Wherefore the divine law appears to me necessarily to menace with fear, that, by caution and attention, the philosopher may acquire and retain absence of anxiety, continuing without fall and without sin in all things. For peace and freedom are not otherwise won, than by ceaseless and unyielding struggles with our lusts. For these stout and Olympic antagonists are keener than wasps, so to speak; and Pleasure especially, not by day only, but by night, is in dreams with witchcraft ensnaringly plotting and biting. How, then, can the Greeks any more be right in running down the law, when they themselves teach that Pleasure is the slave of fear? Socrates accordingly bids “people guard against enticements to eat when they are not hungry, and to drink when not thirsty, and the glances and kisses of the fair, as fitted to inject a deadlier poison than that of scorpions and spiders.” And Antisthenes chose rather “to be demented than delighted.” And the Theban Crates says:—"Master these, exulting in the disposition of the soul, Vanquished neither by gold nor by languishing love, Nor are they any longer attendants to the wanton."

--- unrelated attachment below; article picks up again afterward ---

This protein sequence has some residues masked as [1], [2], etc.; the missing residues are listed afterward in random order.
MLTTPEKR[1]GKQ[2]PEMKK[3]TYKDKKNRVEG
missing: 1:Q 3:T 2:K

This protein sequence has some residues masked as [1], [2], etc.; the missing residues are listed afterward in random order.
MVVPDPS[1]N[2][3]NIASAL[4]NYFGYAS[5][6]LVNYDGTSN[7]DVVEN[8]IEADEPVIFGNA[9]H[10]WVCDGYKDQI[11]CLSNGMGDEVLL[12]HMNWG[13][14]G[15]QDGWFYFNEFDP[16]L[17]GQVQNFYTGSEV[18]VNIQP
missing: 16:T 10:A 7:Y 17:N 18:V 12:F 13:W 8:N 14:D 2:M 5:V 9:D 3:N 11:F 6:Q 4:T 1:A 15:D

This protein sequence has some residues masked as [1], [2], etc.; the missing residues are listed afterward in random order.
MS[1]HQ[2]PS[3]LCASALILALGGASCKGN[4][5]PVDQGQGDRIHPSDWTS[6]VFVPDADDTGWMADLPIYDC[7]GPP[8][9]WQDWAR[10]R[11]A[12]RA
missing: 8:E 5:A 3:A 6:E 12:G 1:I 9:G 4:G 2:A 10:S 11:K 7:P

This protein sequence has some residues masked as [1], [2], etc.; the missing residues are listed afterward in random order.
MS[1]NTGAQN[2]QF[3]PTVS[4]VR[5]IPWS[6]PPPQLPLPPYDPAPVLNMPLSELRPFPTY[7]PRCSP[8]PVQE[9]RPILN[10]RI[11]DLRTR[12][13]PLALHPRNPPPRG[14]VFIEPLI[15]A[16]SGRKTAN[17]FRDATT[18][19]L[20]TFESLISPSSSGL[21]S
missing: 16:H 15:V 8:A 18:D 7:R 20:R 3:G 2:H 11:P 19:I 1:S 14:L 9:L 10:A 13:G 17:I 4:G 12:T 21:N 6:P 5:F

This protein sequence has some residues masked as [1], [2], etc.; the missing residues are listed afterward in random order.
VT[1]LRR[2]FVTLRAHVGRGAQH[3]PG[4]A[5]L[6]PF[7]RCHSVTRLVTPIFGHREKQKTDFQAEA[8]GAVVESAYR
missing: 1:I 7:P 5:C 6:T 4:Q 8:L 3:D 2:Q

And at length infers:—"Those, unenslaved and unbended by servile Pleasure, Love the immortal kingdom and freedom."
He writes expressly, in other words, “that the stop to the unbridled propensity to amorousness is hunger or a halter.”
Translated by William Wilson. From Ante-Nicene Fathers, Vol. 2. Edited by Alexander Roberts, James Donaldson, and A. Cleveland Coxe. (Buffalo, NY: Christian Literature Publishing Co., 1885.)